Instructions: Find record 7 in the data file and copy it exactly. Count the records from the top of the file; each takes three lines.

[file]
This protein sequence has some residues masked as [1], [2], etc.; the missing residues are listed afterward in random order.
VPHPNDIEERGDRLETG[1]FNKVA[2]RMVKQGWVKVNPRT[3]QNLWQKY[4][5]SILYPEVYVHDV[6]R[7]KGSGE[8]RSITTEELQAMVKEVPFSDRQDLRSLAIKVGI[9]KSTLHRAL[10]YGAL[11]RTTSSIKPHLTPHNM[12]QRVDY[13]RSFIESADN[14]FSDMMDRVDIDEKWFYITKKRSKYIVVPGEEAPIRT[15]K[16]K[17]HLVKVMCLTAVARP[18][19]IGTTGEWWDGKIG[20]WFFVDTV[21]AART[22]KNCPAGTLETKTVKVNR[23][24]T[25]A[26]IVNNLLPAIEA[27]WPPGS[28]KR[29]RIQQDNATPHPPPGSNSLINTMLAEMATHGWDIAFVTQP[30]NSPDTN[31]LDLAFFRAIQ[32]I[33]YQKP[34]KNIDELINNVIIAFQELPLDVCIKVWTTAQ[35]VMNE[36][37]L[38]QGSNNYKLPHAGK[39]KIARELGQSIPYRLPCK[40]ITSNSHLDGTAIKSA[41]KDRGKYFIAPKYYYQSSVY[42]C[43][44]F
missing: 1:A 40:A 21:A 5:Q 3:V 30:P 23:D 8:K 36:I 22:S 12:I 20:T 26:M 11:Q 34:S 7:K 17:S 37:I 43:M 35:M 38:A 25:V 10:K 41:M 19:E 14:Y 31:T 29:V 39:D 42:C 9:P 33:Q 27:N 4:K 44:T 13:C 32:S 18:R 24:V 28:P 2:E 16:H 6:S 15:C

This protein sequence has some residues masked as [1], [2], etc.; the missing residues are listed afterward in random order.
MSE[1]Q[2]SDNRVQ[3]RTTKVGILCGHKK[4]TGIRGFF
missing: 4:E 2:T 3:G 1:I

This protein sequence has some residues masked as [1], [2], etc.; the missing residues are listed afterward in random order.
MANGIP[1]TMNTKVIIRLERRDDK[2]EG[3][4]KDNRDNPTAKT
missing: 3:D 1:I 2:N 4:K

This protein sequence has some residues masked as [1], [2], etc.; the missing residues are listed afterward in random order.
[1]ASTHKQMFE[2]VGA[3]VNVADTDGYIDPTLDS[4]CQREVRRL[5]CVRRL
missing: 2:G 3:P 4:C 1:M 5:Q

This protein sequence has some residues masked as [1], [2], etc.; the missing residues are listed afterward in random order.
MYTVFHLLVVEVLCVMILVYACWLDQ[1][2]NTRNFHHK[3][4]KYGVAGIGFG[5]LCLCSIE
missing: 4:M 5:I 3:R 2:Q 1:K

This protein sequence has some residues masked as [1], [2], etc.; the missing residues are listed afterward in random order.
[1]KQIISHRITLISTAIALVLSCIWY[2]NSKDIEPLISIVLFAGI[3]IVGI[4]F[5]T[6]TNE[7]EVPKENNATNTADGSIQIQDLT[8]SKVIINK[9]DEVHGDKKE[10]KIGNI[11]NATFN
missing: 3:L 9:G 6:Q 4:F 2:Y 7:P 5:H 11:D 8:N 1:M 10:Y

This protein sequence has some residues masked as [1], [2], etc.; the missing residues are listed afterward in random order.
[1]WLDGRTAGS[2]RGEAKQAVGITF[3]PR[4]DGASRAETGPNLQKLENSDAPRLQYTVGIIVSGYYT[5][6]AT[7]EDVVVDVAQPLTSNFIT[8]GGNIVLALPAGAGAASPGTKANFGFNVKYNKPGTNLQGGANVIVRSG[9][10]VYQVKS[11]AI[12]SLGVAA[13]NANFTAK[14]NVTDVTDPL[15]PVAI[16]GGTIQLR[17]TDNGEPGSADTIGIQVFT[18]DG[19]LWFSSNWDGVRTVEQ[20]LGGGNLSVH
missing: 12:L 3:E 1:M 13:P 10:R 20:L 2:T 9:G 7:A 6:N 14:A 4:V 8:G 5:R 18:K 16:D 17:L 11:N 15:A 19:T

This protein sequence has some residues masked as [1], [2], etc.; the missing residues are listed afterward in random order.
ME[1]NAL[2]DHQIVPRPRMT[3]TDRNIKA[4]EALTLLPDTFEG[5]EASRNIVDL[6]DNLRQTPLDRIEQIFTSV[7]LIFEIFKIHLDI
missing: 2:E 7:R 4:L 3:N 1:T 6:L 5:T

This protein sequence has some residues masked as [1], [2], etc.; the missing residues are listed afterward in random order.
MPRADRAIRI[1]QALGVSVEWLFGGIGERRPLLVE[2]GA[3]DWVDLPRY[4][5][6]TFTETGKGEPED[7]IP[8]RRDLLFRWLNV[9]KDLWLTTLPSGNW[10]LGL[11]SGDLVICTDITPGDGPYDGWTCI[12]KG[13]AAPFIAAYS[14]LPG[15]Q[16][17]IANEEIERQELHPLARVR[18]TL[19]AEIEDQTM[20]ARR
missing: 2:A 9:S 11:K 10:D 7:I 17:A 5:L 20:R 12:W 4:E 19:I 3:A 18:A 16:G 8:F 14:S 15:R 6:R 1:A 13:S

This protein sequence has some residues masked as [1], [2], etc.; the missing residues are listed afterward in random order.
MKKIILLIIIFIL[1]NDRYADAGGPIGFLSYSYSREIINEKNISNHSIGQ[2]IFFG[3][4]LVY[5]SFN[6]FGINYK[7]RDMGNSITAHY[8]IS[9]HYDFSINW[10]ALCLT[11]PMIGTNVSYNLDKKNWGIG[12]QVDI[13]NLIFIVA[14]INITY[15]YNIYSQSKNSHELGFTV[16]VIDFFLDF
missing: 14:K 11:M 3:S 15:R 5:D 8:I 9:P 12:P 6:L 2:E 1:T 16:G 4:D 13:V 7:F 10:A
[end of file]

This protein sequence has some residues masked as [1], [2], etc.; the missing residues are listed afterward in random order.
[1]WLDGRTAGS[2]RGEAKQAVGITF[3]PR[4]DGASRAETGPNLQKLENSDAPRLQYTVGIIVSGYYT[5][6]AT[7]EDVVVDVAQPLTSNFIT[8]GGNIVLALPAGAGAASPGTKANFGFNVKYNKPGTNLQGGANVIVRSG[9][10]VYQVKS[11]AI[12]SLGVAA[13]NANFTAK[14]NVTDVTDPL[15]PVAI[16]GGTIQLR[17]TDNGEPGSADTIGIQVFT[18]DG[19]LWFSSNWDGVRTVEQ[20]LGGGNLSVH
missing: 12:L 3:E 1:M 13:P 10:R 20:L 2:T 9:G 7:A 6:N 14:A 4:V 8:G 5:R 18:K 16:D 17:L 11:N 15:A 19:T